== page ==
READER REPORT:

'Eat in moderation' message not enough

IAN BOAG
Last updated 05:00 23/02/2014

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What's your view on how we can fight fat in New Zealand? Ian Boag wonders why the Goverment cares about the drinkers and smokers, but not the obese.

Exercise is good. A piece of bread and butter is burned up in a one-hour walk, give or take a bit.

Unless the walk makes you feel like an energy drink, which will replace the energy you just burned and then some. You will have better muscle tone, but don't expect to be any thinner.

The best exercise is closing the fridge door just after you opened it without extracting anything.

Modern foods, the stuff in the middle of the supermarket, are stuffed full of sugar, salt and fat. It's done to make stuff taste good and give it a long shelf life.

Unfortunately most of the nutrition gets refined out of it on the way.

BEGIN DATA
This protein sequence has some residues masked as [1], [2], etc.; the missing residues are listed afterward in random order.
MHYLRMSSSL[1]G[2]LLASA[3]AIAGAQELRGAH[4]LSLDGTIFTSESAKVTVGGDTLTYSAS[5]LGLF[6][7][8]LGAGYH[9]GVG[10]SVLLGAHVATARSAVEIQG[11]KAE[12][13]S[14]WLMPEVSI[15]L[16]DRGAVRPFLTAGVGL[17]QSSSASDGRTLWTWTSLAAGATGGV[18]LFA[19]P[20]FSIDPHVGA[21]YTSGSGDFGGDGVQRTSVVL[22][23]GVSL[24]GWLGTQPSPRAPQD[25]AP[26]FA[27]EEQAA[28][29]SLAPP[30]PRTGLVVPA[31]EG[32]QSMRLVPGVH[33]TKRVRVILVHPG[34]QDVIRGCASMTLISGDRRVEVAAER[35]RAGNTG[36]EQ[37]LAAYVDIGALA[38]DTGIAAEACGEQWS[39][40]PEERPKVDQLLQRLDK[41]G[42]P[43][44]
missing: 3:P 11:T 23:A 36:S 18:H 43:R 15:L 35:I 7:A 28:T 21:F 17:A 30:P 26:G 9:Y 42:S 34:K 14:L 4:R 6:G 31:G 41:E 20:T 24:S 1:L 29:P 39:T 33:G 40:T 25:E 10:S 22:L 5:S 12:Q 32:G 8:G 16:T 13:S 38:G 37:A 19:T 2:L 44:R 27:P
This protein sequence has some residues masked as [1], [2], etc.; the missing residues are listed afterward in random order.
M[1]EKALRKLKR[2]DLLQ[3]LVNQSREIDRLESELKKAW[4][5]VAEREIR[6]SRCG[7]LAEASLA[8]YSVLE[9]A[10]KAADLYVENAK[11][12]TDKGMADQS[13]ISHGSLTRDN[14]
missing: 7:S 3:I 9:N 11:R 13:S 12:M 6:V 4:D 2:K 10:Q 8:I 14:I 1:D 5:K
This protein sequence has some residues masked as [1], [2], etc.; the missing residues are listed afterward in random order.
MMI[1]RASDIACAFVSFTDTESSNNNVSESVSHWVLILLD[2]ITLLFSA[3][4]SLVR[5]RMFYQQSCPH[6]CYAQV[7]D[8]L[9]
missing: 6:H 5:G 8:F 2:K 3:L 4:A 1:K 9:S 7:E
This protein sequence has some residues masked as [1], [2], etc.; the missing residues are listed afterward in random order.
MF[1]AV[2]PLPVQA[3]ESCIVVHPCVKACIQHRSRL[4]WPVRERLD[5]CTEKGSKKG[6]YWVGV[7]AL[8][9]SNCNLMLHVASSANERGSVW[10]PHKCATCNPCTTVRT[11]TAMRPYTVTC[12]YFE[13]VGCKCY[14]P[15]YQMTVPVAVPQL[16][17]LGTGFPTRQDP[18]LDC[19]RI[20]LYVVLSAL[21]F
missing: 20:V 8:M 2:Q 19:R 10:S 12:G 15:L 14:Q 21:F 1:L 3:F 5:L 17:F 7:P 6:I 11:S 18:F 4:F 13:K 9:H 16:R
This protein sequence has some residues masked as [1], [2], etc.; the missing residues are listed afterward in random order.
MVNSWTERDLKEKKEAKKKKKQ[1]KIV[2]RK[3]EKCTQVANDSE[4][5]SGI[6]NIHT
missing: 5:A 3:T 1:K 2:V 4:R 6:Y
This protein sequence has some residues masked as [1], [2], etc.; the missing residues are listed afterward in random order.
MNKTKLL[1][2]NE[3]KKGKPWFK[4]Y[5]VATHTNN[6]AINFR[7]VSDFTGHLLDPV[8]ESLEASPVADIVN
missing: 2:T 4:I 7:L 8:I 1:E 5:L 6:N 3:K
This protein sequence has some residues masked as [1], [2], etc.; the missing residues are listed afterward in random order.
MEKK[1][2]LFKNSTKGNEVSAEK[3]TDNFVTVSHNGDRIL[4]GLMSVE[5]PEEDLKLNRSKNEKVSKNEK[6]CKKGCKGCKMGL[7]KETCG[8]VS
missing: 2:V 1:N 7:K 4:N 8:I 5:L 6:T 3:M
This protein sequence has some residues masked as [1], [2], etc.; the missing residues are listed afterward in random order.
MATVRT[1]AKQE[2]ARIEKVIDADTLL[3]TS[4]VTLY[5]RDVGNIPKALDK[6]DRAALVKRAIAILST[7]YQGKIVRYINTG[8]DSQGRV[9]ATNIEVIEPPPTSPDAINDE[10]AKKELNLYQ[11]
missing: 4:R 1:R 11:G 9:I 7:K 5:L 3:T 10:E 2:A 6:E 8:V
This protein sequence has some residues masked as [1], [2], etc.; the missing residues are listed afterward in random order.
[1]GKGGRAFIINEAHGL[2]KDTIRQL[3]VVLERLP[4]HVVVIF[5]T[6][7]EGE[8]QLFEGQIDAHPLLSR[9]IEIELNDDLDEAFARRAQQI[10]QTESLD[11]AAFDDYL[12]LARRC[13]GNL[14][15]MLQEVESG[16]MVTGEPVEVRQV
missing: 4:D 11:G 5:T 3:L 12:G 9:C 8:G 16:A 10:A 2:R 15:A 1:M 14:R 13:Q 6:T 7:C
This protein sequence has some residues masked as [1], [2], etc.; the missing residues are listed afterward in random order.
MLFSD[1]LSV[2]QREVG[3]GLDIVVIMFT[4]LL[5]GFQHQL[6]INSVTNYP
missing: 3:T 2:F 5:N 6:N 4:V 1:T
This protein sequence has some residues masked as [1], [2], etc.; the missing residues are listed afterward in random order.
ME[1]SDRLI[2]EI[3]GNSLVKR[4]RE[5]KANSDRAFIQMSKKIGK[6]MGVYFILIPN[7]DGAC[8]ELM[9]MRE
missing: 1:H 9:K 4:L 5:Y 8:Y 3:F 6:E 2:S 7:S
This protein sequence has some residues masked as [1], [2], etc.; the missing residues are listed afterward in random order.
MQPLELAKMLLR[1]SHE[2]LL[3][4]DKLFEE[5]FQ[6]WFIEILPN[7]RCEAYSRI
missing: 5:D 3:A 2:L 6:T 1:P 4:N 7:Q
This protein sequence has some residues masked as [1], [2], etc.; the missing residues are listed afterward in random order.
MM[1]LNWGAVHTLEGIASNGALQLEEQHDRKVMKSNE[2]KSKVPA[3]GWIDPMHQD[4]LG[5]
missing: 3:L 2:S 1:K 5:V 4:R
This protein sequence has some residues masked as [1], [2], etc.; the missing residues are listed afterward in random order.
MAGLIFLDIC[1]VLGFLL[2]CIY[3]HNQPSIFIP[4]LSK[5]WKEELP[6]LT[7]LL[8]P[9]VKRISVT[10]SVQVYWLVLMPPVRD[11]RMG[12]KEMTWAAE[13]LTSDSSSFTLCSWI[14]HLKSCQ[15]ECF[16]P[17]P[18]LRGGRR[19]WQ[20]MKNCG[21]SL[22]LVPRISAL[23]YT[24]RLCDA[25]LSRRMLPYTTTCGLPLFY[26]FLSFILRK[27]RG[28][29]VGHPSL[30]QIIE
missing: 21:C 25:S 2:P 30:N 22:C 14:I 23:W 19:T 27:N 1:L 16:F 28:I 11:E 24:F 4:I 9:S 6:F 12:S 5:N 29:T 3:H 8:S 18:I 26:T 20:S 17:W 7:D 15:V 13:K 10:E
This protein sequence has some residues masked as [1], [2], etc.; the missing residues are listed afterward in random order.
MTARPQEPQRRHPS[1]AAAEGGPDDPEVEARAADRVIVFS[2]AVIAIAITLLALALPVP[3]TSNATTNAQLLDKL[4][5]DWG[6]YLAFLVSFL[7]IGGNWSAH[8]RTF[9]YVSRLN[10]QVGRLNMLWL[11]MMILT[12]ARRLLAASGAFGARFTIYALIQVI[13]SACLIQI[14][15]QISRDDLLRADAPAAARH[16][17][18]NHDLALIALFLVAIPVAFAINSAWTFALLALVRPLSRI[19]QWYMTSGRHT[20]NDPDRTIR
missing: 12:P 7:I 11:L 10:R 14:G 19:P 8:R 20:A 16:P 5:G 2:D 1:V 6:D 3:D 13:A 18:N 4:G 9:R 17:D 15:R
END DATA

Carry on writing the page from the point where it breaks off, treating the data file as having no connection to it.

There is nothing sinister here, it's what the food companies have to do to sell product. The health of the nation is not their problem.

I get a bit grumpy about the thought that those with weight-related health problems will soon clog up the health system with heart attacks, strokes and feet that have to be amputated.  Some of it is self-inflicted, like the smokers with emphysema and lung cancer, the boozers with cirrhosis of the liver, and the drink drivers clogging up the A&E. We look after them all just the same.

Waiting (in pain) for my hip replacement I guess I should just be philosophical about those ahead of me in the queue. Heart attacks get dealt with now so my scheduled stuff can go back another month or two.

To regulate or tax food to help fight obesity seems a bit nanny state to some. Fair enough, I suppose. However, we already do it for booze and cigarettes, but that is different?

Nanny does not care if I live off a snacky diet of Maccas, NutraGrain, white "bread" and fizzy drink.

I don't pretend to have the answer to this problem - but I don't feel that any part of Government acknowledges that it exists or is looking seriously for a solution.

A diffuse "eat in moderation" message does not quite get there.


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